The Sailor’s Tale: Chapter One — A Storm

A storm.
The single ship was charged
by waves from every side.
The wood showed cracks and splits,
made weak by raging tide.
The wind turns to a gale,
the waves grew ever high,
and then to join the fight
came forces of the sky.

The clouds were white with light
and fire that crackled to
and fro, ‘til blood would boil
on touch when down it danced
to speak with those below.
Past wind-swept, snow-capped peaks
it dove to strike the mast,
which, lit with golden flames,
was dragged into the sea.
The lightning’s words were filled
with hate and hurt that skin
would burn for hear­ing. Yelled
the Cap­tain, “Stay firm! The worst
is surely through!
We’ll come to land as one,
our ship together, crew
all well, if not may I
be struck from where I stand,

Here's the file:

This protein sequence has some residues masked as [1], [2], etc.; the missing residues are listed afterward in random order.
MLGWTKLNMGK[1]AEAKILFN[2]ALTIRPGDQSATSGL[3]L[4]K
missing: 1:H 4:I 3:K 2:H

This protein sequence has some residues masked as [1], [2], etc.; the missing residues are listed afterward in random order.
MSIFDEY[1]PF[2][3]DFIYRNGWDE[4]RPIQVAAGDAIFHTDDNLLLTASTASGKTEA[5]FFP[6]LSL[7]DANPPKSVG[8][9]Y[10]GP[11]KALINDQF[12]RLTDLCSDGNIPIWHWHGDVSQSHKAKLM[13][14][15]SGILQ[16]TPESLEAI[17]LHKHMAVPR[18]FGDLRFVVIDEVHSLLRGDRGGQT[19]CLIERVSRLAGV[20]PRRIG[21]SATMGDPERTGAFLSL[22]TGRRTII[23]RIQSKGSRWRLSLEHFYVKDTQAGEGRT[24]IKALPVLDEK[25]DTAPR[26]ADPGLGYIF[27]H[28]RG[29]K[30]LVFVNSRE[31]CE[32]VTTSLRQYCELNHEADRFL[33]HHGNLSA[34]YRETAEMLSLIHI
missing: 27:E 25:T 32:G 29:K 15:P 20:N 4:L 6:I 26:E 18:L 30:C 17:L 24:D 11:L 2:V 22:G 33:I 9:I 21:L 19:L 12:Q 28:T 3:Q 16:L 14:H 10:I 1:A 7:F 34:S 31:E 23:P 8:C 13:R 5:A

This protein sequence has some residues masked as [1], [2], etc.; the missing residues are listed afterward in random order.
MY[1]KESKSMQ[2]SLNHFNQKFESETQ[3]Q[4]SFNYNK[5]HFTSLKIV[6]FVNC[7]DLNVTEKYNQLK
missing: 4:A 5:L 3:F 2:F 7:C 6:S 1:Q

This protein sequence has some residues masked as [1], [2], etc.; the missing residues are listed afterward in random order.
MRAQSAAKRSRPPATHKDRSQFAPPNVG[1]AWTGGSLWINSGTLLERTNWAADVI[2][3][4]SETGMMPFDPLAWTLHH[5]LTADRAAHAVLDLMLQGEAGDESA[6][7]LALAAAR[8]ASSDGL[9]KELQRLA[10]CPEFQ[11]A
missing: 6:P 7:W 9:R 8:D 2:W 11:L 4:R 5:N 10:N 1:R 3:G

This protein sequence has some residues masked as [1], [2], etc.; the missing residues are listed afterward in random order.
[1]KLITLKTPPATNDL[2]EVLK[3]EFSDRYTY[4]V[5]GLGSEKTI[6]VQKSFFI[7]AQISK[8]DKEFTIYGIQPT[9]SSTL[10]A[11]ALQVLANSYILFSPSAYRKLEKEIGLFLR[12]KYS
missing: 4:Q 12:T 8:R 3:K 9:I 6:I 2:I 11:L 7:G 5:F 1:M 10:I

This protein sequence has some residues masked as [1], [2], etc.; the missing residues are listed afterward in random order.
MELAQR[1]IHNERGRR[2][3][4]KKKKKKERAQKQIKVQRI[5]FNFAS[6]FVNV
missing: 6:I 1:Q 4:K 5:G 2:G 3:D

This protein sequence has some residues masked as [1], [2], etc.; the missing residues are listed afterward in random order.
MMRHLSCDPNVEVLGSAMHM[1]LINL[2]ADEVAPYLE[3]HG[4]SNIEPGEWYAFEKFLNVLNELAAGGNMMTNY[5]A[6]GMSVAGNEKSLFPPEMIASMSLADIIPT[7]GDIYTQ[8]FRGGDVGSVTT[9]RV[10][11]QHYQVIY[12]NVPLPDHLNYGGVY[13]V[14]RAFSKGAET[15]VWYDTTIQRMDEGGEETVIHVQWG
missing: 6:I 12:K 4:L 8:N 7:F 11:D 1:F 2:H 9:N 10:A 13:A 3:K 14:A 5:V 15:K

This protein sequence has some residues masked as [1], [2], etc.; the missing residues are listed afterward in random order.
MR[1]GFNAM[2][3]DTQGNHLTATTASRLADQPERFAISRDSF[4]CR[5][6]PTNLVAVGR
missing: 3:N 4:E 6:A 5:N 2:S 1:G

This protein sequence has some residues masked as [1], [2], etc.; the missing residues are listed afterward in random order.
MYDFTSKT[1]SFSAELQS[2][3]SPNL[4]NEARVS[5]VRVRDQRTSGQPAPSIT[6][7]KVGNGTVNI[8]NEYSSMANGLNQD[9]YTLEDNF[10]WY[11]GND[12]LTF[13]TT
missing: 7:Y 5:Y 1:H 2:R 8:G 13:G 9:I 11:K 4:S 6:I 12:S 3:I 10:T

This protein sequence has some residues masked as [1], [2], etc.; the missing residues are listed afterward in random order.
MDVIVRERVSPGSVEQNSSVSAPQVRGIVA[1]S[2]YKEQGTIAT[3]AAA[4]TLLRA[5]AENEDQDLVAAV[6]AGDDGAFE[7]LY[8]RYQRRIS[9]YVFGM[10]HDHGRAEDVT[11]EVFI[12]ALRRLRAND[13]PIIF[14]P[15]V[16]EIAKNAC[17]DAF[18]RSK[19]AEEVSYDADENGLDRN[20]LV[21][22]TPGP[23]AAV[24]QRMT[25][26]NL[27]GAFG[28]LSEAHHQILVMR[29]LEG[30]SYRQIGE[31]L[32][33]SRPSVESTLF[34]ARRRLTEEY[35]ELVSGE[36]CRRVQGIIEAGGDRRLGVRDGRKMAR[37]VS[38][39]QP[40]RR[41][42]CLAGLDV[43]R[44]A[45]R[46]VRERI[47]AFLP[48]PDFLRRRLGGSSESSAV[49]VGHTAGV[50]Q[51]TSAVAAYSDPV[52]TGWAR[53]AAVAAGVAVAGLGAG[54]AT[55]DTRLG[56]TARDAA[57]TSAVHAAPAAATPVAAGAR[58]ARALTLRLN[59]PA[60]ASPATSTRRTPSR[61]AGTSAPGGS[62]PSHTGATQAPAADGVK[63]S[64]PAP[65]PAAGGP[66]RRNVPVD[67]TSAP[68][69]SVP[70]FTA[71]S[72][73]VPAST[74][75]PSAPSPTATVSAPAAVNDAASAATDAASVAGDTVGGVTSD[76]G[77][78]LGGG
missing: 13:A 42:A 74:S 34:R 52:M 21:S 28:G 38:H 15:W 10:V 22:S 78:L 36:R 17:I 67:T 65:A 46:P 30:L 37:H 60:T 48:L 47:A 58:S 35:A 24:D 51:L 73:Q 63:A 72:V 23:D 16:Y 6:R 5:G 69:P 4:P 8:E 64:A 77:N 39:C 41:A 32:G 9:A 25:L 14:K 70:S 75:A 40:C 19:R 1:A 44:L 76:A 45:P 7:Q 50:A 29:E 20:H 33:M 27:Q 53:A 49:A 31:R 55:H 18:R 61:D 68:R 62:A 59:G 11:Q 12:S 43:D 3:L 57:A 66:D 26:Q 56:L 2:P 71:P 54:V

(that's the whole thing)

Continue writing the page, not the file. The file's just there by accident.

for lies do fill my breath!”
The words left his broad chest
with his last breath. A wave,
the largest any man
aboard had seen, rose up
above the ship, and then,
as speech con­cluded, crashed
upon the deck. The man,
though strong and firm of foot,
was washed to sea, and dashed
again, again, again
against the ship. His brains
and blood and bones were left
to mix in salty sea.

The men wailed aloud
sure now that death was all
that waited in the storm.
They dropped their oars upon
the deck and threw them­selves
against the wood and sent
their pray­ers into the air,
where no-one listened, no–
one cared. The wails left
their blood­ied lips, to drown
in brassy thun­der claps.
One sailor cried “Where’s God
to help us now? Has He
turned blindly from our plight
or does the storm block out
our pray­ers and leave us cut
from Him tonight?”

At which, a single wave
came rolling from behind.
It towered up above
the ship, a jug­ger­naut
approach­ing slowly but
inev­it­ably with
a crown of light­ning ‘round
its top and froths of foam
that rained from it until
when years seemed to have passed
it fell upon the crew.

The ship was battered, broken, shattered
Her crew were dead, drowned, scattered
And all that was left was one man
rid­ing a splinter of its frame
out of the storm that remained.

 

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